4M6. Now suppose I tell you that the variance among heights for students of the same age is never more than 64cm. How does this lead you to revise your priors?

# As the variance cannot be more than square of 64 i.e 8. We can adjust the max of priors, but I am not confident to revise the priors.

4M7. Refit model m4.3 from the chapter, but omit the mean weight xbar this time. Compare the new model’s posterior to that of the original model. In particular, look at the covariance among the parameters. Show the pairs() plot. What is different? Then compare the posterior predictions of both models.

data("Howell1")
d <- Howell1
d2 <- d[ d$age >= 18, ] xbar <- mean( d2$weight )
m4.3 <- quap(
alist(
height ~ dnorm( mu, sigma),
mu <- a + b * ( weight - xbar ) ,
a ~ dnorm( 178, 20),
b ~ dlnorm( 0, 1),
sigma ~ dunif(0, 50)
) ,
data = d2
)
precis(m4.3)
##             mean         sd        5.5%       94.5%
## a     154.601363 0.27030771 154.1693587 155.0333666
## b       0.903281 0.04192364   0.8362789   0.9702831
## sigma   5.071882 0.19115486   4.7663794   5.3773842
m4.3_New <- quap(
alist(
height ~ dnorm( mu, sigma),
mu <- a + b * weight ,
a ~ dnorm( 178, 20),
b ~ dlnorm( 0, 1),
sigma ~ dunif(0, 50)
) ,
data = d2
)
precis(m4.3_New)
##              mean         sd        5.5%       94.5%
## a     114.5354543 1.89796277 111.5021432 117.5687653
## b       0.8907155 0.04176271   0.8239706   0.9574604
## sigma   5.0732938 0.19130320   4.7675544   5.3790333
vcov(m4.3_New)
##                  a             b         sigma
## a      3.602262674 -0.0784556166  0.0093776271
## b     -0.078455617  0.0017441240 -0.0002045985
## sigma  0.009377627 -0.0002045985  0.0365969131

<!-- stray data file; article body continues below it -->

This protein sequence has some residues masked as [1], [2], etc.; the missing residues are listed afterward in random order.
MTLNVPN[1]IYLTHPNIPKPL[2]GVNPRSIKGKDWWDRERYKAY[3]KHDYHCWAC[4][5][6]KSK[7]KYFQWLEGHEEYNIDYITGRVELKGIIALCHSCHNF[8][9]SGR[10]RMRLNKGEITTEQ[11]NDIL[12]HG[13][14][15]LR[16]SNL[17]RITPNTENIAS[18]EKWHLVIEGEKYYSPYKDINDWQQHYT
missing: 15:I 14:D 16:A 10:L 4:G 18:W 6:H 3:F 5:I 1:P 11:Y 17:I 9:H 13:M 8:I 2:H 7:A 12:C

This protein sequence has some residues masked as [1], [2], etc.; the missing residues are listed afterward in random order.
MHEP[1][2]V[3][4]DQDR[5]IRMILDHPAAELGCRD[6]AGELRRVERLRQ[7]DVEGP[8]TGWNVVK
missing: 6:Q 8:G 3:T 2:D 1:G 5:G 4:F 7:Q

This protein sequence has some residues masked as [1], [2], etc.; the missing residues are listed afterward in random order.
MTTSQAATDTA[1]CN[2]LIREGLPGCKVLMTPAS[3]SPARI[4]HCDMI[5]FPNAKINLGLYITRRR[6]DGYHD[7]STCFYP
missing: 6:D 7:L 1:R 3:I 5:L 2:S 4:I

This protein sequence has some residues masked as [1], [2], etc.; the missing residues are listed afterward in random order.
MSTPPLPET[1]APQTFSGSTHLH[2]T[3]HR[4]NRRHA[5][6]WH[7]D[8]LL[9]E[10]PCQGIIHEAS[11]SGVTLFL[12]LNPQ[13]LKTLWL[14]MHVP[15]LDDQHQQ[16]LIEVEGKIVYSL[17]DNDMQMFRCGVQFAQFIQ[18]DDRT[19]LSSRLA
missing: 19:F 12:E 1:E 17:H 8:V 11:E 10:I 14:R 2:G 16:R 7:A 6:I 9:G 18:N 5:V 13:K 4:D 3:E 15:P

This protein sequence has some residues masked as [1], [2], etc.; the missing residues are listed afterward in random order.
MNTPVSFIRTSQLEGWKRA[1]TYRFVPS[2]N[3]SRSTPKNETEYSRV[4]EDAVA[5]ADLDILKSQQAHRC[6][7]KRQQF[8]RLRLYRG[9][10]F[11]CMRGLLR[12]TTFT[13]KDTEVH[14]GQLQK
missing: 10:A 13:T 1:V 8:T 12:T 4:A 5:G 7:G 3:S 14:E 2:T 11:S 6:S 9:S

#alpha is much lower compared to that in the prior model which shows a strong negative correlation between the two.

4M8. In the chapter, we used 15 knots with the cherry blossom spline. Increase the number of knots and observe what happens to the resulting spline. Then adjust also the width of the prior on the weights—change the standard deviation of the prior and watch what happens. What do you think the combination of knot number and the prior on the weights controls?

data(cherry_blossoms)
d <- cherry_blossoms
d2 <- d[ complete.cases(d$temp) , ] num_knots <- 30 knot_list <- quantile( d2$year , probs=seq(0,1,length.out=num_knots))
library(splines)
B <- bs(d2$year, knots=knot_list[-c(1,num_knots)] , degree=3 , intercept=TRUE ) plot( NULL , xlim=range(d2$year) , ylim=c(0,1) , xlab="year" , ylab="value" )
for ( i in 1:ncol(B) ) lines( d2$year , B[,i]) 4H2. Select out all the rows in the Howell1 data with ages below 18 years of age. If you do it right, you should end up with a new data frame with 192 rows in it. 1. Fit a linear regression to these data, using quap. Present and interpret the estimates. For every 10 units of increase in weight, how much taller does the model predict a child gets? 2. Plot the raw data, with height on the vertical axis and weight on the horizontal axis. Superimpose the MAP regression line and 89% interval for the mean. Also superimpose the 89% interval for predicted heights. 3. What aspects of the model fit concern you? Describe the kinds of assumptions you would change, if any, to improve the model. You don’t have to write any new code. Just explain what the model appears to be doing a bad job of, and what you hypothesize would be a better model. d2 <- Howell1[Howell1$age < 18, ]
nrow(d2)
##  192
#a)
formula <- alist(
height ~ dnorm(mu, sigma),
mu <- a + b * weight,
a ~ dnorm(110, 30),
b ~ dnorm(0, 10),
sigma ~ dunif(0, 60)
)
m <- map(formula, data = d2)
precis(m, corr = TRUE)
##            mean         sd      5.5%     94.5%
## a     58.345406 1.39587382 56.114530 60.576282
## b      2.715053 0.06824058  2.605991  2.824115
## sigma  8.438059 0.43067988  7.749750  9.126369
#b)
plot(height ~ weight, data = d2, col = col.alpha(rangi2, 0.3))

weight.seq <- seq(from = min(d2$weight), to = max(d2$weight), by = 1)
mu <- link(m, data = data.frame(weight = weight.seq))
mu.mean <- apply(mu, 2, mean)
mu.HPDI <- apply(mu, 2, HPDI, prob = 0.89)
lines(weight.seq, mu.mean)
shade(height.HPDI, weight.seq) #c)
# It looks like the model is not predicting the height as it underestimates the height of middling weights and overestimates both low (<10) and high (>30) weights. I think going with polynomial regression would be better.